At this time, given the limited availability of testing onboard ships and inconsistent reporting from cruise ships, CDC does not have confirmation or evidence that any cruise ship is free of COVID-19

Edited by npcl

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Posted (edited)
1 hour ago, npcl said:

Yep they do generate economic gains, but the cargo ships even more.  Don't have interest in the ports closing down, only pointing out that the 7 billion number from the cruise lines is not as large as it seems even compared to other port activity.

 Of course you suggested it would be better for them without the cruise lines; opting for the cargo business.

 

You stated "Looks like if cruising went away the state would get more economic impact converting the port space to cargo functions."

Quote

Not even 10 percent of the cargo side.

 

Also keep in mind that Florida is a 1 trillion dollar economy.  The 7 billion generated by the cruise industry there is not even 1 percent of the states economy.  Given a choice of getting the rest of the economy opened up, or attracting people to travel to Florida (potentially bringing COVID-19 along, to board cruise ships, I suspect that the cruise ports will be rather further down their priority list.

 

The decision rather or not to open will reside with CDC, which will largely depend upon how open and consistent the cruise lines are in dealing with them in providing COVID-19 case info.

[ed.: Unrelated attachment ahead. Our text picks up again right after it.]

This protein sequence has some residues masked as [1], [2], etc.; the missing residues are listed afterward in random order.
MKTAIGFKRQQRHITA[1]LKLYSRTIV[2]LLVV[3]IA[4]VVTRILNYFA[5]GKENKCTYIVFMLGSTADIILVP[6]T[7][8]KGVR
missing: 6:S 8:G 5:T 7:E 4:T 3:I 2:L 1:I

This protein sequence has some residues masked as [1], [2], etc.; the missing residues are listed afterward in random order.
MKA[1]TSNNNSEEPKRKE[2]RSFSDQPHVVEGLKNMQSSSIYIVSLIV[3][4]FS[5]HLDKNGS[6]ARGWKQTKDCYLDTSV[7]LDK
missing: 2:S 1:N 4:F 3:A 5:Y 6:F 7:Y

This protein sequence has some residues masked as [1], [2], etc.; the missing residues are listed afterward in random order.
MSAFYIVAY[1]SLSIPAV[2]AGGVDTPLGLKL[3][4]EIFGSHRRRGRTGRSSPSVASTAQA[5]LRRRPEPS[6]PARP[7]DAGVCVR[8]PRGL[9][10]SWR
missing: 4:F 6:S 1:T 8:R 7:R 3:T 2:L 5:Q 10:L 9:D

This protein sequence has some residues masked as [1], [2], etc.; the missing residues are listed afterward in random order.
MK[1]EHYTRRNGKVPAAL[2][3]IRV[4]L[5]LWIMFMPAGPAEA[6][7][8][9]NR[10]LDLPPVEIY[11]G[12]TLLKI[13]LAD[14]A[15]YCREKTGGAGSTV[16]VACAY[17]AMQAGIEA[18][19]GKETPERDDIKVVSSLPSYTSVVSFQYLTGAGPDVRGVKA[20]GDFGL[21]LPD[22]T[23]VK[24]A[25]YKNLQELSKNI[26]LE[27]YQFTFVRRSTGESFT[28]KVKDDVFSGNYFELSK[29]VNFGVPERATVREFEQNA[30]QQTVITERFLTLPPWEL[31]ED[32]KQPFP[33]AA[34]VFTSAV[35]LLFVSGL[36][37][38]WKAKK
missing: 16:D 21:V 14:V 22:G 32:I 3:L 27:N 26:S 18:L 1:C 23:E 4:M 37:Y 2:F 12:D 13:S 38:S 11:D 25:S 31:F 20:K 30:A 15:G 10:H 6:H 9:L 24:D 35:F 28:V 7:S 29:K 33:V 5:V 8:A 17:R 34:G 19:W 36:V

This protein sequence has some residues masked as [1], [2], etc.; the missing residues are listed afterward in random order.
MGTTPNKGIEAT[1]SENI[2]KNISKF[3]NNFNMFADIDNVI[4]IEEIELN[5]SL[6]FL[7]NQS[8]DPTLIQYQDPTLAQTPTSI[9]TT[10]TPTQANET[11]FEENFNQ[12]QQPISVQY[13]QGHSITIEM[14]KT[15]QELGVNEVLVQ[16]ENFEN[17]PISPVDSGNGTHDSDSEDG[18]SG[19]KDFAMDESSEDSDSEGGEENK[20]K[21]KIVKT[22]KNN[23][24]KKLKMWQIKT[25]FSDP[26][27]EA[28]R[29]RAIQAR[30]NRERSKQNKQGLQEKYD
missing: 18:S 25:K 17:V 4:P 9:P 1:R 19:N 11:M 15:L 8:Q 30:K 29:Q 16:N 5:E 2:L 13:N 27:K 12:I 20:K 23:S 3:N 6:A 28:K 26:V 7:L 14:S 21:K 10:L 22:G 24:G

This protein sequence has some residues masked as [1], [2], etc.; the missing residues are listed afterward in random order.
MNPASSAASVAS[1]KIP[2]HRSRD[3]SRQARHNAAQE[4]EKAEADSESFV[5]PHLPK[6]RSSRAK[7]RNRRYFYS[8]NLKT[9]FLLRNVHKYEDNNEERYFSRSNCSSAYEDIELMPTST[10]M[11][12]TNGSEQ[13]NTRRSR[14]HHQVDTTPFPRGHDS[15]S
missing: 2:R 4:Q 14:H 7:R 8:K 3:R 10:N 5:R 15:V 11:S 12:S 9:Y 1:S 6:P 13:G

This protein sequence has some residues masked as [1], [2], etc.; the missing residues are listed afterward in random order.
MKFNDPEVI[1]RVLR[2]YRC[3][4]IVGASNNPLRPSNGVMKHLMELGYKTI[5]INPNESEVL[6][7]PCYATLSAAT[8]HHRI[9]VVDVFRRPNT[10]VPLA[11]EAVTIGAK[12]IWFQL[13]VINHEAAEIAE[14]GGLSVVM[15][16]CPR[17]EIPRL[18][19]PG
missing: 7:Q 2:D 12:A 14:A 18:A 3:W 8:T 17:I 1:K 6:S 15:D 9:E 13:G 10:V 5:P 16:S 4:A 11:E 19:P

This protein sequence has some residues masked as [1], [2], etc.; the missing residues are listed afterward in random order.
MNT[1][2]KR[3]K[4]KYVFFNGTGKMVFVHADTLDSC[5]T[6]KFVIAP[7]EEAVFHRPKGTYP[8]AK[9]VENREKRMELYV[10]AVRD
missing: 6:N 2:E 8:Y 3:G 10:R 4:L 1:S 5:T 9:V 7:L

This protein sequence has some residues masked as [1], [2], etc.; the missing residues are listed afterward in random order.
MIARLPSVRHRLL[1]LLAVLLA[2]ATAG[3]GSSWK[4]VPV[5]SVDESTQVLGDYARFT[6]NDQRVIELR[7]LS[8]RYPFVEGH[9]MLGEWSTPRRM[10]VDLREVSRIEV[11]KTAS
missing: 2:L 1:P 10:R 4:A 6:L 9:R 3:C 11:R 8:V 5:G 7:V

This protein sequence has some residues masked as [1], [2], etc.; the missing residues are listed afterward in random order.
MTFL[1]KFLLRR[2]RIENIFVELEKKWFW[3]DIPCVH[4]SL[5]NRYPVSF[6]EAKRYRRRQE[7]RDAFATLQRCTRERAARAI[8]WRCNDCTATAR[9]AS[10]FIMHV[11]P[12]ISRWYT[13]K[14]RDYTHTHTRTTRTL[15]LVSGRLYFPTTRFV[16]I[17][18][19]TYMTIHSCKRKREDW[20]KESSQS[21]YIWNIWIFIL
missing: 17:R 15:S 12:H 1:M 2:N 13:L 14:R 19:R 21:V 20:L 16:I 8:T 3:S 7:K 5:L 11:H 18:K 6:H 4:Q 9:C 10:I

Well, now you agree?  The CDC is the Federal Government is it not?  It is a United States federal agency, under the Department of Health and Human Services.

 

You stated "No, that's not how this works. The Federal government has no police powers for health issues"

Quote

 

If you are not interested in continuing the dialogue then stop posting about it.  Otherwise you post your view and I will mine. You were making the case that Florid would open because of the value of the ports.  And, that the actions taken by RED state Florida would be why.  Selective memory or response?

 

I was just pointing out it is not as large as your initial post about the port of Miami indicated.  Actually, you did not.  You posted about what other industry values are.  If you do not believe $16 billion is an important economic contributor, that's fine.

 

The CDC has provided the reason why they are requiring the steps that they have on their web site.  To put it in their terms

 

At this time, given the limited availability of testing onboard ships and inconsistent reporting from cruise ships, CDC does not have confirmation or evidence that any cruise ship is free of COVID-19